Lutheran pastors reflect on 20 years of ministry

This article submitted by Michael Jacobson on 8/25/99.

Both pastors graduated from seminary 20 years ago and were ordained into the Lutheran ministry. Both have served in the Paynesville area for more than a decade, and with their 20th anniversary in the ministry approaching, they offered some insights into changes in their profession.

Pastor Rick Hoyme will be honored by the Paynesville Lutheran Church congregation with a potluck dinner on Sunday, Aug. 29, to celebrate his 20 years in the ministry. He attended Lutheran Northwestern Seminary in St. Paul and was ordained in August 1979 at St. Paul's Lutheran Church in Augusta, Wis., his home congregation.

His first call was for three years in a three-point parish in north central Montana. He then served for four years in New Hope, Minn., before coming to Paynesville. He has served at Paynesville Lutheran for 13 years.

Pastor Keith Ainsley attended Wartburg Seminary in Dubuque, Iowa, and was ordained on Oct. 21, 1979, at St. John's Lutheran Church in El Cajon, Calif., his home congregation. He was an interim pastor in Wisconsin before serving six years at Jackson Lake Lutheran Church in Amboy, Minn., and four years at Peace Lutheran in Hazen, N.D.

He has served at Nordland Lutheran Church, located about four miles southwest of Paynesville, for ten years. His 10-year anniversary at the church was celebrated by his congregation in early July.

To serve in the ministry for 20 years is becoming a greater and greater accomplishment. Pastor Hoyme said that many of his classmates are no longer pastors. These days fewer college-age students head immediately for seminary. Pastor Ainsley said that at his alma mater they can't even fill the dormitories because more frequently seminary students are starting a second career and already have a family.

Both said there is a shortage of pastors in the Evangelical Lutheran Churches of America. "It's a reflection of our culture, too," said Pastor Hoyme. "We're more secular. The perceived rewards of ministry are less."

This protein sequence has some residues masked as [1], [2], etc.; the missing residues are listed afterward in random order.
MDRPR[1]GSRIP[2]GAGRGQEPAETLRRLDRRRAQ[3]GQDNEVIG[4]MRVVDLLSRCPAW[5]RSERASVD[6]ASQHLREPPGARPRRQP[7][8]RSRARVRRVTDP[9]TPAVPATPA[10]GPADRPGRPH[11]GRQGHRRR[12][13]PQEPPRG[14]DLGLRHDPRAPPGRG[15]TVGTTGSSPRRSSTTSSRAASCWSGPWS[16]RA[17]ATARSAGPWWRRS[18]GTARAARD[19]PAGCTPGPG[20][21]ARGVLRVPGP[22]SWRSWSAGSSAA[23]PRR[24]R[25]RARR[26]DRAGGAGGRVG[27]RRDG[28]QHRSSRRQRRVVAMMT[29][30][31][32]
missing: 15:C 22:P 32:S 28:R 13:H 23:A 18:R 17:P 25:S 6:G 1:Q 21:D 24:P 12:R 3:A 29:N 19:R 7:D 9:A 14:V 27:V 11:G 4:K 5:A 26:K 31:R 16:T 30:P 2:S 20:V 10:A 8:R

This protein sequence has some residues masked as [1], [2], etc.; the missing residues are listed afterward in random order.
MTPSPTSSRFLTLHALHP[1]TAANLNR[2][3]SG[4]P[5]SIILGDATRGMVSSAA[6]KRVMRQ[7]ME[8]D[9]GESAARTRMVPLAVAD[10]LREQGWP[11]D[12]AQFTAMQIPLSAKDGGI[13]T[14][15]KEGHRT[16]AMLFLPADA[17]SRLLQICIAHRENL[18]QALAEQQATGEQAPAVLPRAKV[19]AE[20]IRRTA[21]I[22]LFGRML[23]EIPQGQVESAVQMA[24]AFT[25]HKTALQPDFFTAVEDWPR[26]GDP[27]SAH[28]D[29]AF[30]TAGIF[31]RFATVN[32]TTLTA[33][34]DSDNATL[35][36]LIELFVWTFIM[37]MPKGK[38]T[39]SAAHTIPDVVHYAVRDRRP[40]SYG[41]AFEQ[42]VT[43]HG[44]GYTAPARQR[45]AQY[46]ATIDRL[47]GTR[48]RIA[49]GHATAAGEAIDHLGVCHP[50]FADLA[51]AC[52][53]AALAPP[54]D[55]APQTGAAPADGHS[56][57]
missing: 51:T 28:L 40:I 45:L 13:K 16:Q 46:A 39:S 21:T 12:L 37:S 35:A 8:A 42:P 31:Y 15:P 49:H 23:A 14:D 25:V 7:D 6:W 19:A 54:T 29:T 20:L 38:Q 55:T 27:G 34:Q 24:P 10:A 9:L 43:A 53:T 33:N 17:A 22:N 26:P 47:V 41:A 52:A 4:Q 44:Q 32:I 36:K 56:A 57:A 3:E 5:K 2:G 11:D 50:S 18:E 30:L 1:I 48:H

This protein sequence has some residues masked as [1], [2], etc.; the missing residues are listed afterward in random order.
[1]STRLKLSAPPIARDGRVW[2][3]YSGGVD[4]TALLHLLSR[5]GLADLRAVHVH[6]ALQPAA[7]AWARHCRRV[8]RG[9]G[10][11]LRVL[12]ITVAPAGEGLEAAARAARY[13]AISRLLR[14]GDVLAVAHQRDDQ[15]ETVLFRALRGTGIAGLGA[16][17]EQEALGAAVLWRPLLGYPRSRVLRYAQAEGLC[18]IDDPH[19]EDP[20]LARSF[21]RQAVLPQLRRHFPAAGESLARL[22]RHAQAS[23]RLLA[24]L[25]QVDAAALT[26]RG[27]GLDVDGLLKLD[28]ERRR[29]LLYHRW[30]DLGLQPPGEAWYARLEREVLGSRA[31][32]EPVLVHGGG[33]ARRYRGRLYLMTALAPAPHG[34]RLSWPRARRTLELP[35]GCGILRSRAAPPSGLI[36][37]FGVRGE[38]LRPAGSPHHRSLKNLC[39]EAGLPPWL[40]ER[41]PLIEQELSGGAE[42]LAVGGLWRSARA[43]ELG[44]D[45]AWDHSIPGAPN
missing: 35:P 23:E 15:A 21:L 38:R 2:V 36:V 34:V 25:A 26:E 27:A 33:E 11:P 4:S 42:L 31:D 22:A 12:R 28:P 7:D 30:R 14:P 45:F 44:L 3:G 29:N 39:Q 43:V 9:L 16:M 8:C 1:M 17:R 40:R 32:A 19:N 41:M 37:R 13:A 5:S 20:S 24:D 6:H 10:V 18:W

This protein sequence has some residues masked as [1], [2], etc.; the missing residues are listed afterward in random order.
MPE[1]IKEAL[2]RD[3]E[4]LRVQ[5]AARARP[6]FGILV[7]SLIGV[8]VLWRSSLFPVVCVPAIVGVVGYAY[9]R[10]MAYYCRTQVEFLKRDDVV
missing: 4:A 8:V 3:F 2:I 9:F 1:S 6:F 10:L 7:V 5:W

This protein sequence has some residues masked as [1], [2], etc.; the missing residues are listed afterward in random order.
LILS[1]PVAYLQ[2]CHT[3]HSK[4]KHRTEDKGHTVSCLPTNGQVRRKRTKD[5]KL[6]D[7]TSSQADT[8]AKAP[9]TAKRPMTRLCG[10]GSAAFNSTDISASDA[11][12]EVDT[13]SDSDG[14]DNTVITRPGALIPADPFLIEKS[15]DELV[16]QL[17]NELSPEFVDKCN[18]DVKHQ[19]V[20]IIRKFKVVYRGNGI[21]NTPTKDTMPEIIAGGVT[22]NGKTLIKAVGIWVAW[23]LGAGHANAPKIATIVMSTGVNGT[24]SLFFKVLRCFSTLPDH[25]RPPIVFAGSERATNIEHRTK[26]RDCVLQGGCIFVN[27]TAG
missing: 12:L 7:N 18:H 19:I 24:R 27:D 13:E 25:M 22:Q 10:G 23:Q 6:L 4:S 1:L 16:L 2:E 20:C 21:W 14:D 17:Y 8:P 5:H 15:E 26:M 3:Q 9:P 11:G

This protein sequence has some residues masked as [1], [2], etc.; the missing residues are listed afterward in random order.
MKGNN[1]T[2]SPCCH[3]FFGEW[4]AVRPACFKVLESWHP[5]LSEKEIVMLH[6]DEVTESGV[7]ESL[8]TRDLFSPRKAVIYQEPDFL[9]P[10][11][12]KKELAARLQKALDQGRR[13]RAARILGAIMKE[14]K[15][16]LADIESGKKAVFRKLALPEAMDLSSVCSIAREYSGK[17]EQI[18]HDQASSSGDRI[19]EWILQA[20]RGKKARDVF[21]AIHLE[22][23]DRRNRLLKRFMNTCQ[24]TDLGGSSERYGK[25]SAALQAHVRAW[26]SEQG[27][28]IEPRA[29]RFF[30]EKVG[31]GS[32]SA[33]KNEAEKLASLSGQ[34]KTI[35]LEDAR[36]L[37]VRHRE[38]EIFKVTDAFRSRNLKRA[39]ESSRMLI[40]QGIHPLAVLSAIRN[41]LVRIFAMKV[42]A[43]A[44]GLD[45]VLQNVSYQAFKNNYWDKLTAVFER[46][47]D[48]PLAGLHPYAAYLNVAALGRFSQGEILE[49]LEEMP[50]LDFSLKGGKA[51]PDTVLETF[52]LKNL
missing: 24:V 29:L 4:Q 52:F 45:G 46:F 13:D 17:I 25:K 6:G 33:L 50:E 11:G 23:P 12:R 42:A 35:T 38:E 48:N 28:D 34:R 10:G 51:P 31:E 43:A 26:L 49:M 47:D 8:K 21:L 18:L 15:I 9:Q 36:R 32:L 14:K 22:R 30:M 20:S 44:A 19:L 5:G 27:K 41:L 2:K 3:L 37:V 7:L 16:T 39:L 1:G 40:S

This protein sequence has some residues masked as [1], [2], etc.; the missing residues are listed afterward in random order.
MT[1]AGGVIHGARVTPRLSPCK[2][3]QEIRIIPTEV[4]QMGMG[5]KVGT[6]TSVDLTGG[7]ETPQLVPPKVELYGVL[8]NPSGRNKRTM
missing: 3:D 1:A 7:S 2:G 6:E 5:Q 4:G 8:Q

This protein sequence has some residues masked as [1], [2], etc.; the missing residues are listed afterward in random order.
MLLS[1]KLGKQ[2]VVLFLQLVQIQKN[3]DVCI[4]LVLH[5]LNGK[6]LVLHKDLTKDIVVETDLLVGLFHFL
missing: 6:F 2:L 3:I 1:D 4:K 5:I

Pastor Ainsley agreed that the culture has changed, and with it the church, too. "Our whole society has become more individualistic," he said. But a congregation is a community, and it's harder to keep individuals happy in it nowadays.

Both noted that churches have become less formal as have relations with the clergy. Pastor Hoyme noted that while the substance of the service is the same, the style is much more relaxed, citing music and language as examples. "Just look at what we wear when we go to church," he added.

Pastor Ainsley said that events like Watergate has caused suspicion of authority in general while abuse by clergy members has damaged trust in the ministry. People now want a personal relationship with their pastor. He doesn't want to go back to the "pedestal approach," where pastors were expected to set a sterling example but laments some of the loss of respect.

Both pastors noted that programming has evolved into a bigger and bigger part of the church and of their ministry. The focus of the church used to be predominantly on the Gospel as presented at Sunday morning worship services and through confirmation. Now that has been supplemented by charity drives, community outreach, and various activity programs in the congregation.

"If there's nothing there for me, I'm not going to go," said Pastor Ainsley in summarizing a strain of the modern attitude. "The attitude of consumerism nationwide," he added, "is very evident in the church."

Pastor Hoyme said that his 13-year stay in Paynesville, long by clergical standards, is the result of his gifts fitting his congregation's needs and vice versa. "Pastor Rick has been a wonderful spiritual leader for Paynesville Lutheran," said Pat Solum, the president of the congregation. His creative leadership, she said, has led to increased opportunities for fellowship, Bible study and a contemporary Sunday service with a worship band.

"I personally have enjoyed his preaching style and appreciate his friendly personality," she added.

"I look back on 20 years," said Pastor Hoyme, "and I guess the main thing is I've been in three different parishes and they've all been such positive experiences. I'm so grateful for that."

Pastor Ainsley said Nordland Lutheran Church is an atypical rural congregation. While maintaining traditions, it is open to new ideas, and located among Paynesville and New London and several lakes, it is a vibrant and growing congregation, unlike most country parishes. "I think Nordland's commitment to the Gospel and their willingness to work, coupled with their priority to community, are what I've looked for (in a congregation)," he said.

Marlys Pearson, a Nordland member, said she is amazed at the pace Pastor Ainsley keeps in his ministry and is grateful for his friendship. "Over the last 10 years, we have shared many joys, sadnesses, and frustrations," she said. "He is grounded in the scripture and the Lutheran doctrine. It is very evident that God is leading and directing his life by his preaching, teaching, and sharing."

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